After my whole hog lunches at the very good B.E. Scott’s and spectacular Ramey’s, I was thinking of going on to Nashville — actually Murfreesboro — to try Martin’s Bar-B-Que Joint, another whole hog place, chain, actually. (The original is in Murfreesboro.) But that would mean a lot more driving and the danger of not getting back to Payne’s Bar-B-Que, the one spot in Memphis proper that I definitely planned to hit. It was now Day 3 of the Great Memphis Region Barbecue Tour, and it was Day 3 or never.
As I mentioned in my post on Central BBQ, I had tried to go there on Tuesday, the first day of the Tour, for one of Southern Living‘s “South’s best barbecue sandwiches.” Jim Shahin talked it up when I asked where I should eat in Memphis, and a search of the invaluable Barbecue Bros site led me to a glowing review at Marie Let’s Eat. Alas, Payne’s was closed on Tuesdays. Wednesday I had arranged to go to the Dixie Pig, with plans to go to Helen’s on the way back to Memphis, and probably Payne’s for supper; but unplanned sandwiches at the Kream Kastle and Chubby’s intervened, and the odds of getting to Payne’s before they closed at 6:00 were long indeed; and a fifth sandwich was probably not a great idea anyway. So Thursday was do or die, and I was hell-bent to get to Payne’s. I hit B.E. Scott’s and Ramey’s early, and was back in Memphis in good time.
Payne’s is an attractive place, at least in terms of buying and eating barbecue. It’s in a former auto shop — you can see the exterior in this Memphis Commercial Appeal video (which is followed by an interesting video on stump removal). The decor of the large-ish interior tends toward minimalist, a far cry from the over-decoration of many places. Some things, such as photos of Bear Bryant in Alabama, or of one of the Earnhardts or Dean Smith in North Carolina, give a reassuring sense of local roots to a barbecue place; vintage sign reproductions do not, and after a couple of dozen pigs, you’re into clutter. At Payne’s, there isn’t a lot to distract you from your food.
That’s a family of four from New York who were eating their way to New Orleans. What a great gift for the kids! They were on their way out before I could talk to them, which is a shame. I do know they loved their meal.
To get your own meal, you order at the counter from Ms. Flora Payne, who’s been there since 1972, and who is as friendly and pleasant as can be. If you go at 4:30, as I did, she may have a little time to chat a bit about how she cooks pork shoulders over wood, but customers do keep coming.
As per usual on the Tour, I ordered a regular pork sandwich with hot sauce and slaw, and a bag of Lay’s potato chips.
Let’s get a closer look.
There’s a lot going on in that sandwich. Seeing how much sauce there was, I turned the sandwich upside down — very, very carefully — and lifted the bottom bun to get at some pork that hadn’t been touched by sauce or slaw. So good. The meat is tender, smoky, and delicious. The abundant sauce is both tangy and fairly sweet with a good mix of spices. It doesn’t have so much sugar or so much heat that it completely drowns the flavor of the pork. Payne’s is easily the best sauce I had in Memphis proper.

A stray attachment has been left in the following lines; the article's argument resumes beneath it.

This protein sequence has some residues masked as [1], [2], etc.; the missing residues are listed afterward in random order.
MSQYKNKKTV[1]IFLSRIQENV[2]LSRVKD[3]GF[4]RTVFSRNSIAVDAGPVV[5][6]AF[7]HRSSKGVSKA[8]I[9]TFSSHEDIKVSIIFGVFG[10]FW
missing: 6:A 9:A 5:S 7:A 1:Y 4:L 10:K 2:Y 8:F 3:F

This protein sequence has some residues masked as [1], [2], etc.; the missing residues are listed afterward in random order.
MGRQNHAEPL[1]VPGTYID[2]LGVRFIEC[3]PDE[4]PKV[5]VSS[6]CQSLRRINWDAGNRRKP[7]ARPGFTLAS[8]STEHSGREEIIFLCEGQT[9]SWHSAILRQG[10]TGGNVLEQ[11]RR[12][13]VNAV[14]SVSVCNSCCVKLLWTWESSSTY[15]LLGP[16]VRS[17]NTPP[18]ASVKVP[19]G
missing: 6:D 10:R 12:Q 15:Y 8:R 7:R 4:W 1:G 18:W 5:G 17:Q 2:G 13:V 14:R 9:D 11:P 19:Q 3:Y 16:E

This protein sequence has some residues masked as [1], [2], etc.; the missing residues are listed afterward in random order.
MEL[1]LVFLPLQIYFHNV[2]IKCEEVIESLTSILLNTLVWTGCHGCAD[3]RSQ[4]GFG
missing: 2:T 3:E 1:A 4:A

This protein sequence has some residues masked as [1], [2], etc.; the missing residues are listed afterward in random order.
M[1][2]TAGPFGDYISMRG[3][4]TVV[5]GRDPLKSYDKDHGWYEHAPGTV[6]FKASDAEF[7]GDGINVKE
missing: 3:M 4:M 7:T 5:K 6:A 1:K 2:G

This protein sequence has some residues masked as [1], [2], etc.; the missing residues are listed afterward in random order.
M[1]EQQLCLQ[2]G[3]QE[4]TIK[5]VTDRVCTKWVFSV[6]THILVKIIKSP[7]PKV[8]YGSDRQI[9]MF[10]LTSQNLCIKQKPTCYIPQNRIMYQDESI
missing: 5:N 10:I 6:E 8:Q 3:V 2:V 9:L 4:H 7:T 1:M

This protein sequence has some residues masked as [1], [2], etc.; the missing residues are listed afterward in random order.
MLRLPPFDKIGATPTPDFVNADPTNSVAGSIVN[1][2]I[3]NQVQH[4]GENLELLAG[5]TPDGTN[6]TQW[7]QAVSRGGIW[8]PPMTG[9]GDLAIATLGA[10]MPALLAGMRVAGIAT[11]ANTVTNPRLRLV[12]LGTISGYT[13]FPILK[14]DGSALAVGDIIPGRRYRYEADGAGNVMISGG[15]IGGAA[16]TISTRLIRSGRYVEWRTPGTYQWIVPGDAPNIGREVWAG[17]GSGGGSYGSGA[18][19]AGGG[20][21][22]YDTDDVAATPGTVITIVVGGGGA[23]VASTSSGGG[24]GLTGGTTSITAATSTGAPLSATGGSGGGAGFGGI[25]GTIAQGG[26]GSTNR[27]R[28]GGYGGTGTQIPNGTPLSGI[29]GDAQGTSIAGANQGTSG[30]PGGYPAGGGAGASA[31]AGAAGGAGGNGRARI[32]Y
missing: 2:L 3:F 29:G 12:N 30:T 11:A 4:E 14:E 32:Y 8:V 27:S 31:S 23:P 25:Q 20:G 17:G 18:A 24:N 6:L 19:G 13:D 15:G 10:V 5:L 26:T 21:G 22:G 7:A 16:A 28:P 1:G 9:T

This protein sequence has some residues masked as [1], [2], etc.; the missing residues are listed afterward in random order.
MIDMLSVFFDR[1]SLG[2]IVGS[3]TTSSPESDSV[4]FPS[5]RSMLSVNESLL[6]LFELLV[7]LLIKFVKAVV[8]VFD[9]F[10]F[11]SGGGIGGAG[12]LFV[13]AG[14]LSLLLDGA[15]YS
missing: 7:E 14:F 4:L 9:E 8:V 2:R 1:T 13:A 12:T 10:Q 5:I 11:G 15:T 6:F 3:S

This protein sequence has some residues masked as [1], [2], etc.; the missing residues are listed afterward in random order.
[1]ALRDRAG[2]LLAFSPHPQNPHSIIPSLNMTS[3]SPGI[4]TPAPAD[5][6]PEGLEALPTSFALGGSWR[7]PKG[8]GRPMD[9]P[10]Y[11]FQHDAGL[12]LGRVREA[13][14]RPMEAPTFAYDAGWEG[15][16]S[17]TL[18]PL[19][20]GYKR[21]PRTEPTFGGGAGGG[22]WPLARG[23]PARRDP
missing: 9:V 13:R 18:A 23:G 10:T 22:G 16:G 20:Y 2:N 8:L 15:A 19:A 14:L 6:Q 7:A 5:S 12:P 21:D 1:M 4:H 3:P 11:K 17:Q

The slaw is easily the most mustardy slaw I’ve ever encountered anywhere, a quantum leap beyond, say, the mustard slaw at Parker’s. Your reaction to the slaw is likely to control your overall reaction to the sandwich. I for one am a big fan of mustard. I put mustard rather than ketchup on french fries, and I recently caught myself eating Dijon mustard by itself. I like many South Carolina mustard sauces. Payne’s may have the perfect slaw to put on a hot dog or a sausage, if you use slaw rather than or in addition to mustard, chili, jalapeños, and raw onions on your hot dog.
With all that going on, it’s a busy sandwich, with a lot of competing flavors — pork, smoke, sweet, hot, tangy, spices, and mustard — and the sandwich has a big bold mouthful of each of those flavors. Personally, I prefer barbecue sandwiches to be pork-forward, a pork soloist with the sauce as the backup. Payne’s sandwich is more like a group of divas, all trying, con brio and fortissimo, to lead.
But it works. With that caveat, Payne’s is excellent. I will return to Payne’s on my next trip to Memphis. Next time, I’ll try their ribs with a lot of their sauce and some white bread to soak up every drop of their sauce. And a side of their slaw. I have great expectations for the ribs. If I’m really hungry, I might get a sandwich without slaw to see how that works. Go to Payne’s and experiment for yourself. And tell me what you think.
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